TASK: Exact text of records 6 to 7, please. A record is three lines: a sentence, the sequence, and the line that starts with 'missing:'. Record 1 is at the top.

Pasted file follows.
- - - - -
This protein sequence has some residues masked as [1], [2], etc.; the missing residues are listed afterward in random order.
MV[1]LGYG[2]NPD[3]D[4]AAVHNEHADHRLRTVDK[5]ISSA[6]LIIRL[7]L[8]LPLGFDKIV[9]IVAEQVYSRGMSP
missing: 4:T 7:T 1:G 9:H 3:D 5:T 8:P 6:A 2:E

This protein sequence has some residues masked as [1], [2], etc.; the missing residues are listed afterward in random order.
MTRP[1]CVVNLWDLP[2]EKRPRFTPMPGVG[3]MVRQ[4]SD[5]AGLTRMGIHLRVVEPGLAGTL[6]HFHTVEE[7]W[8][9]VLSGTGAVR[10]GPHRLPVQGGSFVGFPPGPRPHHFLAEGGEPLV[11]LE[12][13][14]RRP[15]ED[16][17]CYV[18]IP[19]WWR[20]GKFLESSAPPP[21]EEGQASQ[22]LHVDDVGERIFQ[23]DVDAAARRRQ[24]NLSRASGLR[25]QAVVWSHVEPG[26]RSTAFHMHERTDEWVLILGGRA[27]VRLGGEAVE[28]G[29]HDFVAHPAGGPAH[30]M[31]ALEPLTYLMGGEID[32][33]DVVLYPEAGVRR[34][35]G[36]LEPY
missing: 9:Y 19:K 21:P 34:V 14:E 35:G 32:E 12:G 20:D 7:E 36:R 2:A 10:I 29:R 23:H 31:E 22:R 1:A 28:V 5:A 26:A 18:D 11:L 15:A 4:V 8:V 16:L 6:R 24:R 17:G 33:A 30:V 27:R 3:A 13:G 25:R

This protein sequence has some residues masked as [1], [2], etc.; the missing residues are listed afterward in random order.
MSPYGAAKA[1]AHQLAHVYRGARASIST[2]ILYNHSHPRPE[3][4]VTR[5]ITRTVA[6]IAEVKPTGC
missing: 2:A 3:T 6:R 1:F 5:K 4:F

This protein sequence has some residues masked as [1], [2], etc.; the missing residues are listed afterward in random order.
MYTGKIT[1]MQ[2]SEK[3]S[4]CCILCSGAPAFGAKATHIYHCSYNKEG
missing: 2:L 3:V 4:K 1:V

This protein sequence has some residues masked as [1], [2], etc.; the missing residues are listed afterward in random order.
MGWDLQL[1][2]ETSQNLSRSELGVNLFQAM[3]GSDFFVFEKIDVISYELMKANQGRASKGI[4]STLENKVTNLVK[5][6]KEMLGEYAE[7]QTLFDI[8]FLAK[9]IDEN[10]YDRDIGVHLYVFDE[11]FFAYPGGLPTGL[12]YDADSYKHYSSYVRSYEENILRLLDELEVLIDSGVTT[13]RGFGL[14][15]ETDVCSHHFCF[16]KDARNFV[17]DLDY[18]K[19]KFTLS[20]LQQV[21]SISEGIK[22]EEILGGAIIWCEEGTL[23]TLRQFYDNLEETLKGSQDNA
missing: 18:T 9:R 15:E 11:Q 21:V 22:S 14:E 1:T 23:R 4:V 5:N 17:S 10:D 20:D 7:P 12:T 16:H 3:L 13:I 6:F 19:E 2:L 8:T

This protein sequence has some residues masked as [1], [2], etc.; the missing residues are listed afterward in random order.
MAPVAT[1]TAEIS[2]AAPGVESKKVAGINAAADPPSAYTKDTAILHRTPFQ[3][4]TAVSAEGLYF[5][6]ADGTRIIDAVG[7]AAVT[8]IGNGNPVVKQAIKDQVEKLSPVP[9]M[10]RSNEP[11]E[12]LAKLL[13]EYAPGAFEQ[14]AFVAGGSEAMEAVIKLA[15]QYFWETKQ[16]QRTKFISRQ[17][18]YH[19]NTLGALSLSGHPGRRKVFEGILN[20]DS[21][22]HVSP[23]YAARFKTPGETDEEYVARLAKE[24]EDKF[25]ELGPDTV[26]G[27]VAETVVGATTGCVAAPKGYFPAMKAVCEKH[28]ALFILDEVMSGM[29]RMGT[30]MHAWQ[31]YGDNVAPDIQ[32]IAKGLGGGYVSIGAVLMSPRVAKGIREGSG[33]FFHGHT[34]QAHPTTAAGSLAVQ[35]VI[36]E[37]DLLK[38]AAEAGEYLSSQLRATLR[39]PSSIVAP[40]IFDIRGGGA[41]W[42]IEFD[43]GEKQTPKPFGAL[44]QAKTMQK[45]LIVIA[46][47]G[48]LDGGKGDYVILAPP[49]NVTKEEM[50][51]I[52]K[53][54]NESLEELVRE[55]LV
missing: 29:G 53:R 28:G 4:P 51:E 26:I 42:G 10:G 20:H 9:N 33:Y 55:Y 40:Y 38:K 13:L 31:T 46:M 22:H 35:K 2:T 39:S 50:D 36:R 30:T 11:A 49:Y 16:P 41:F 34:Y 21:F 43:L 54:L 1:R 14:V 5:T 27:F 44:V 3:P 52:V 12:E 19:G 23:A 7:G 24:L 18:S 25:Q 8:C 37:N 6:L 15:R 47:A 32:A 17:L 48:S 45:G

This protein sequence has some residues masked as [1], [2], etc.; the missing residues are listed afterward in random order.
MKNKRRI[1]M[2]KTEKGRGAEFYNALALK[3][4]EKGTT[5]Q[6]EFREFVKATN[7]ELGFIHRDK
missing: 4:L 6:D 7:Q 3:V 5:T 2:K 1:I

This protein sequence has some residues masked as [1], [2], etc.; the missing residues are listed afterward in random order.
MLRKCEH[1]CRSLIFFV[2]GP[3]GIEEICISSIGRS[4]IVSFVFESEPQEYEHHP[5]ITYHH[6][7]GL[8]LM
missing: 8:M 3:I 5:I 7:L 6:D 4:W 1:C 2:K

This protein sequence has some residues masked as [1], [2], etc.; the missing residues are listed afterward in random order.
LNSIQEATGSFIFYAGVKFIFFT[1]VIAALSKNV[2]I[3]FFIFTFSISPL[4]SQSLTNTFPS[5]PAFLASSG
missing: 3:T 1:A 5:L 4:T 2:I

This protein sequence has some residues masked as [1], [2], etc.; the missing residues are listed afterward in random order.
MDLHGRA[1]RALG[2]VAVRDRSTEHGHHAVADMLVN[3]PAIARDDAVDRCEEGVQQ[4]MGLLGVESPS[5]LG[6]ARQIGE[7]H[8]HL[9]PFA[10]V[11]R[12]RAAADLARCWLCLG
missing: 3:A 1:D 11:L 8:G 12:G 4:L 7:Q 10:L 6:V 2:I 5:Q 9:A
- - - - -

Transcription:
This protein sequence has some residues masked as [1], [2], etc.; the missing residues are listed afterward in random order.
MAPVAT[1]TAEIS[2]AAPGVESKKVAGINAAADPPSAYTKDTAILHRTPFQ[3][4]TAVSAEGLYF[5][6]ADGTRIIDAVG[7]AAVT[8]IGNGNPVVKQAIKDQVEKLSPVP[9]M[10]RSNEP[11]E[12]LAKLL[13]EYAPGAFEQ[14]AFVAGGSEAMEAVIKLA[15]QYFWETKQ[16]QRTKFISRQ[17][18]YH[19]NTLGALSLSGHPGRRKVFEGILN[20]DS[21][22]HVSP[23]YAARFKTPGETDEEYVARLAKE[24]EDKF[25]ELGPDTV[26]G[27]VAETVVGATTGCVAAPKGYFPAMKAVCEKH[28]ALFILDEVMSGM[29]RMGT[30]MHAWQ[31]YGDNVAPDIQ[32]IAKGLGGGYVSIGAVLMSPRVAKGIREGSG[33]FFHGHT[34]QAHPTTAAGSLAVQ[35]VI[36]E[37]DLLK[38]AAEAGEYLSSQLRATLR[39]PSSIVAP[40]IFDIRGGGA[41]W[42]IEFD[43]GEKQTPKPFGAL[44]QAKTMQK[45]LIVIA[46][47]G[48]LDGGKGDYVILAPP[49]NVTKEEM[50][51]I[52]K[53][54]NESLEELVRE[55]LV
missing: 29:G 53:R 28:G 4:P 51:E 26:I 42:G 10:G 20:H 9:N 33:Y 55:Y 40:Y 38:K 13:L 31:T 46:M 22:H 35:K 2:T 39:S 50:D 36:R 30:T 11:A 49:Y 16:P 41:F 34:Y 21:F 43:L 54:L 1:R 14:V 5:T 27:F 44:V 3:P 52:V 12:E 19:G 23:A 7:G 24:L 18:S 25:Q 8:C 37:N 6:L 15:R 47:A 32:A 17:L 48:S 45:G

This protein sequence has some residues masked as [1], [2], etc.; the missing residues are listed afterward in random order.
MKNKRRI[1]M[2]KTEKGRGAEFYNALALK[3][4]EKGTT[5]Q[6]EFREFVKATN[7]ELGFIHRDK
missing: 4:L 6:D 7:Q 3:V 5:T 2:K 1:I